Speech in NY

I have just returned from New York with my ears hurting, runny nose, and two enormous cardboard posters with my smiling face printed brightly to the side of "Adora Svitak--A Child Prodigy Speaks". They were nice posters but they gave us some trouble at the airport; brobdingnagian cardboard posters in gigantic Kinkos bags aren't exactly the regular carry-on luggage. It was stored in the coat closet on the plane during the flight.

The flight itself was not the worst I have experienced. I was not forced to make use of the small, strangely clean white "Motion Sickness" bag conveniently tucked into every seat pocket--there were times, however, when I felt slightly queasy. We had bought a very interesting and educational card game about headlines from the New York Post about memorable events over the century; we spent some time playing this while eating cake and drinking ginger ale.

I made a speech at the Longwood School, a wonderful, innovative school with classes divided not by walls but by bookshelves or lockers. This idea might sound ridiculous but really I thought it was quite a good idea; walls sometimes restrict movement, while there is less waste of material and space with this idea. The students were highly intelligent; I talked with some of them after my presentation to get feedback on my presentation, how I might improve it, etc., and they also asked me questions. I was also questioned by reporters from MiddleScoop, the school newspaper; a great deal of the questions were better than the ones adult reporters ask me, and I enjoyed the experience immensely.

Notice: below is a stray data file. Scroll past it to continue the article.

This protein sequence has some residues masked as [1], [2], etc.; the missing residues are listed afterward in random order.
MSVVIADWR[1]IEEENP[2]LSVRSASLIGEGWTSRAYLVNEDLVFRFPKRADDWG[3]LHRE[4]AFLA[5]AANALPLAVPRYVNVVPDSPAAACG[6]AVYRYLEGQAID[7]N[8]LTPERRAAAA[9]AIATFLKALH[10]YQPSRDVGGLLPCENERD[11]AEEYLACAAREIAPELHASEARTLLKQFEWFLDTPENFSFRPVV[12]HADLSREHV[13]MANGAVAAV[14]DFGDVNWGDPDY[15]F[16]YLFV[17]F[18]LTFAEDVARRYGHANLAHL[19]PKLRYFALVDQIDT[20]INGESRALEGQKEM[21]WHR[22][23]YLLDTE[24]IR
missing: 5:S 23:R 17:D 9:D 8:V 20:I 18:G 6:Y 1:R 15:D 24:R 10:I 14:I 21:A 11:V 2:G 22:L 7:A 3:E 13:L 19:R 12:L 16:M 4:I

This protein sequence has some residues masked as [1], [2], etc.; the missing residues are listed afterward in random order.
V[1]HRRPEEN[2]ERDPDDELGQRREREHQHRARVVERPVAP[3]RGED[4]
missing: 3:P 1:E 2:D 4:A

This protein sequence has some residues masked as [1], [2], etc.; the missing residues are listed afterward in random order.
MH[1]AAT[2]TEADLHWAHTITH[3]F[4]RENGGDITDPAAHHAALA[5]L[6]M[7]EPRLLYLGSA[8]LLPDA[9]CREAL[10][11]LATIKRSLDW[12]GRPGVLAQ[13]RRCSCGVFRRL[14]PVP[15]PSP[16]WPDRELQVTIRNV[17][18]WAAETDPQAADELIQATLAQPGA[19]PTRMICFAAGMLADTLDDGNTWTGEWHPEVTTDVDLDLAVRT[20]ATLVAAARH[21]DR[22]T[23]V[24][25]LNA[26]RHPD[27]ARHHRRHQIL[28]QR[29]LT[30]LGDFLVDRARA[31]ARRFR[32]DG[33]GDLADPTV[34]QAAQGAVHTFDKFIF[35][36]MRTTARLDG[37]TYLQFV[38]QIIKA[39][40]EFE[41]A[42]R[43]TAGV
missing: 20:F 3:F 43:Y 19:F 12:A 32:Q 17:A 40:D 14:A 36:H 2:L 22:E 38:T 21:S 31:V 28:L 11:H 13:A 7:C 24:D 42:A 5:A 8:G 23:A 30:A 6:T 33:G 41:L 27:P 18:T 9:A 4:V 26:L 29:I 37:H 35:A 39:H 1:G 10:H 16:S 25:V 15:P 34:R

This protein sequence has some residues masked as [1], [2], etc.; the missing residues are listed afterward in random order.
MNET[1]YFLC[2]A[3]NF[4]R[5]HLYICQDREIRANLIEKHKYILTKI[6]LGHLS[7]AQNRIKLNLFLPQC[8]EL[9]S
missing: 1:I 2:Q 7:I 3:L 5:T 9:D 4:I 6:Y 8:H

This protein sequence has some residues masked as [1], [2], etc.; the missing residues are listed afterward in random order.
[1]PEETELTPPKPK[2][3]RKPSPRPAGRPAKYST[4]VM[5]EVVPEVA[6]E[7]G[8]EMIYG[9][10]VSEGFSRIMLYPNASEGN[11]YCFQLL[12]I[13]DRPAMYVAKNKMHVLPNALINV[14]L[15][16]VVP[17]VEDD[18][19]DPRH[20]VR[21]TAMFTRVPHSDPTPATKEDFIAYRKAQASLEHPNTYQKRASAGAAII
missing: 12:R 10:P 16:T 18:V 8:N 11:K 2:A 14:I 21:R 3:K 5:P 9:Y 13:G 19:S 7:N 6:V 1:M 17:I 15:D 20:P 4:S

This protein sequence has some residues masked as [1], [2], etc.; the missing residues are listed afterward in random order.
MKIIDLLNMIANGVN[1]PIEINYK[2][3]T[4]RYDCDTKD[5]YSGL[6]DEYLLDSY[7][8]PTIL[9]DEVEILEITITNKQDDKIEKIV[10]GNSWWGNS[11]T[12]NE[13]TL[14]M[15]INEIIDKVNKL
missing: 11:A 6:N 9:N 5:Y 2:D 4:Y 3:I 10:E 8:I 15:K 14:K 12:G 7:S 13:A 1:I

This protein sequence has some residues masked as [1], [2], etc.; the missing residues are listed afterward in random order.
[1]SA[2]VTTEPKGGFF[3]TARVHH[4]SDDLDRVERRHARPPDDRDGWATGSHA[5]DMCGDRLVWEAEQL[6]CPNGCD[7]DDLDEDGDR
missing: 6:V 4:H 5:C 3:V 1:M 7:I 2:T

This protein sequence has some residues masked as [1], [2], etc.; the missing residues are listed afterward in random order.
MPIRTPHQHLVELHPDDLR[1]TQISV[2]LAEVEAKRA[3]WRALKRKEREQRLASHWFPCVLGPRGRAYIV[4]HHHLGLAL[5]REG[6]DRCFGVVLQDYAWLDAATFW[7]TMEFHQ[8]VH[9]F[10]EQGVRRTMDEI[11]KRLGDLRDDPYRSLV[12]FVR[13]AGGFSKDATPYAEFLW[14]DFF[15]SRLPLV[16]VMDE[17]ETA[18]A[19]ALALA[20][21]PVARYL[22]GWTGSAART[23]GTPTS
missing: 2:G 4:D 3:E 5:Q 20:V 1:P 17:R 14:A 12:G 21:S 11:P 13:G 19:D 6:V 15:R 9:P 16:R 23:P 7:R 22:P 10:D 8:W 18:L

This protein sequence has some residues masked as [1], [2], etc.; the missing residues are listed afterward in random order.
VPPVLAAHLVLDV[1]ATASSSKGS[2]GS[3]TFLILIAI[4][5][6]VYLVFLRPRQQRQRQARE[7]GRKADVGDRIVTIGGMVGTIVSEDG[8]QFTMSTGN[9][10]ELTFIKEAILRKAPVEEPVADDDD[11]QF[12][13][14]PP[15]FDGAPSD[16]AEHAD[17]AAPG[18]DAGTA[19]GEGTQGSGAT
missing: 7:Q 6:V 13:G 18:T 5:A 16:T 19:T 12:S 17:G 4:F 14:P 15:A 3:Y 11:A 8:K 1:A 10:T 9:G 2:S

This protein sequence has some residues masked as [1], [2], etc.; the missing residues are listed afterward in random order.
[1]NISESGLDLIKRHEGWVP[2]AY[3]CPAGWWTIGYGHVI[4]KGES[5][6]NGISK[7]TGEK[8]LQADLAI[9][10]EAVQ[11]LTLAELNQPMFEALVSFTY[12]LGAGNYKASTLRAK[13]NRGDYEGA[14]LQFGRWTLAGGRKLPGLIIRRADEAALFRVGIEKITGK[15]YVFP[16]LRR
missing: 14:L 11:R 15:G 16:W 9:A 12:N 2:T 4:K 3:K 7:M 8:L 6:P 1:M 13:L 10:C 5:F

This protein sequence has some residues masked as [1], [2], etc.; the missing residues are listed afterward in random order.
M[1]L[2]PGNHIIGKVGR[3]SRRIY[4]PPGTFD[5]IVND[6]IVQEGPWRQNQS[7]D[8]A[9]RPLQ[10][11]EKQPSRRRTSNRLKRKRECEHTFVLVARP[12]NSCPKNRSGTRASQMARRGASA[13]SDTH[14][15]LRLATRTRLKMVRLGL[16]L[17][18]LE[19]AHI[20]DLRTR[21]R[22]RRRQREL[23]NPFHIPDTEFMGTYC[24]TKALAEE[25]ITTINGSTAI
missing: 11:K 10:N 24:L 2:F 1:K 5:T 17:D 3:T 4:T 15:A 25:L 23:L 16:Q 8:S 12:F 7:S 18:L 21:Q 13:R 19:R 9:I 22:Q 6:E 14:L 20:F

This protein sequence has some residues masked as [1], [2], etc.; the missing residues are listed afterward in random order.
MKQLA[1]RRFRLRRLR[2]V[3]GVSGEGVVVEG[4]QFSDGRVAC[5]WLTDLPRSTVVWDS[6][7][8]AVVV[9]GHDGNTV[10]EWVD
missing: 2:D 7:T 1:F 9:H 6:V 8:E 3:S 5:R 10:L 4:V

I was also in Long Island to give a speech at Stony Brook University's renowned Charles B. Wang Center; I sold out the emergency copies of Flying Fingers and began autographing things like my poetry and story writing booklet, tickets, even scraps of paper when people were desperate. There was a reception with delicious Chinese food and chocolate milk that I drank thirstily as I answered questions from all sides; sometimes people would be asking me whether I could take a picture with them and snapping about one hundred pictures; other times they asked where I got my inspiration from, when I began writing, etc.

It was quite a nice event on the whole; the Wang Center was a beautiful place, dedicated to sharing different cultures with the rest of the world--this was even reflected in the wonderful resturaunt, Jasmine, which had all kinds of different foods. My favorite was probably the samosas I got almost daily. There were serene, relaxing gardens with small ponds and bridges; there was an impressive display of a model of a Chinese chariot, and the Wang Center had many fountains that calmed you a great deal.

I had about three to four microphones clipped onto me when I was making my speech; it was amazing they did not fall off or at least get tangled together. I was quite relieved to take them off, however, and prance off to explore the rest of the Wang Center.


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